With the concept of the “Digital Worker”, Siemens summarizes this form of digital working in technological terms. An application server, which can run either cloud-based or on-premises, forms the data hub and ensures data management and consolidation of information. The Digital Worker provides targeted support for very specific applications: Loop checks and commissioning of field devices during commissioning, process and quality controls as well as safety inspections and extensive maintenance support during operation, turnaround or shutdown management and many more. Depending on the use case, the system not only provides task-specific information, the output on the mobile devices is also adapted to the tasks. This also includes augmented reality services that enrich the real environment with digital content. For example, process values can be overlaid on real components such as bioreactors or pumps, and all plant equipment can be reliably identified.
The end of the paper economy
As in other chemical companies, printed checklists ruled the day-to-day lives of many operating and maintenance crew members at specialty chemicals company Lanxess for decades: Every year, the Cologne-based company came up with around 400,000 operating and maintenance checklists. Today, these are filled out via tablets and smartphones. For the digitalization of the templates and the IT infrastructure, Lanxess relies on the support of Siemens and the Moby.Check software solution. Today, pump maintenance, regular checks of critical safety equipment and process documentation no longer require a single sheet of paper. A suitable digital checklist is available for each procedure. Entries made by specialists on site are forwarded directly in the correct format to the relevant IT systems via the application server after secure user authentication. The Moby.Check digital checklists are directly linked to Lanxess’ maintenance and enterprise resource planning systems via interfaces. This end-to-end integration into workflows saves duplication of effort. In addition, the templates and interfaces ensure that data is transferred correctly. Automatic archiving ensures the legally secure storage of the data. Moby.Check is also offline-capable for smooth and operational use: If there is no server connection, data is temporarily stored locally until the mobile device connects to the server again.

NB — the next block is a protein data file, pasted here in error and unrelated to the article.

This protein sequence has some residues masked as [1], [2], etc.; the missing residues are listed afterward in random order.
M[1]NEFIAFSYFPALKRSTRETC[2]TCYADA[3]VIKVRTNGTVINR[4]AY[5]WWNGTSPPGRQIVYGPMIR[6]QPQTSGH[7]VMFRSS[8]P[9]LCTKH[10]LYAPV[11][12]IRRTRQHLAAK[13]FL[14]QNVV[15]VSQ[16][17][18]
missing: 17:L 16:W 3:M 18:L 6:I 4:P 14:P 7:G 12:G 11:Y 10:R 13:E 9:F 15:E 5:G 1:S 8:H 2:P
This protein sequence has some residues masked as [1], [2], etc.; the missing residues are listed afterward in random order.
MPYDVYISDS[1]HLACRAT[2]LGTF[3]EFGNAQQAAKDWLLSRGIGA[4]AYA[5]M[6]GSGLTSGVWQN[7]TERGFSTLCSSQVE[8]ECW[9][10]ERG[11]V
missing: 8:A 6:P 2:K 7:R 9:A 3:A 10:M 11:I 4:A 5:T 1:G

Easy to use, open to new ideas
When implementing the digitized operating procedures, the focus was on ease of use. When digitizing the checklists, Lanxess specialists checked that they were up to date and made suggestions as to how processes could be made even more efficient in the future. The implementation was supported by Siemens in an advisory capacity, and the checklists themselves could be conveniently created by Lanxess employees thanks to the easy-to-use checklist editor. Working with the digital equivalents required little rethinking, and so the system was rolled out plant-wide with less than a day of training. Roll-out for 65 operating sites worldwide is imminent. For Lanxess and other customers, one thing is certain: the “Siemens Digital Worker” is an application-oriented, flexible, and open solution that can be used to bring previously paper-based workflows into the digital age. This not only simplifies these procedures and takes less time, but also significantly increases data quality and integrity. The system is up and running very quickly and can be easily adapted to new operations. In cooperation with its customers, Siemens is continuously expanding the number of use cases covered.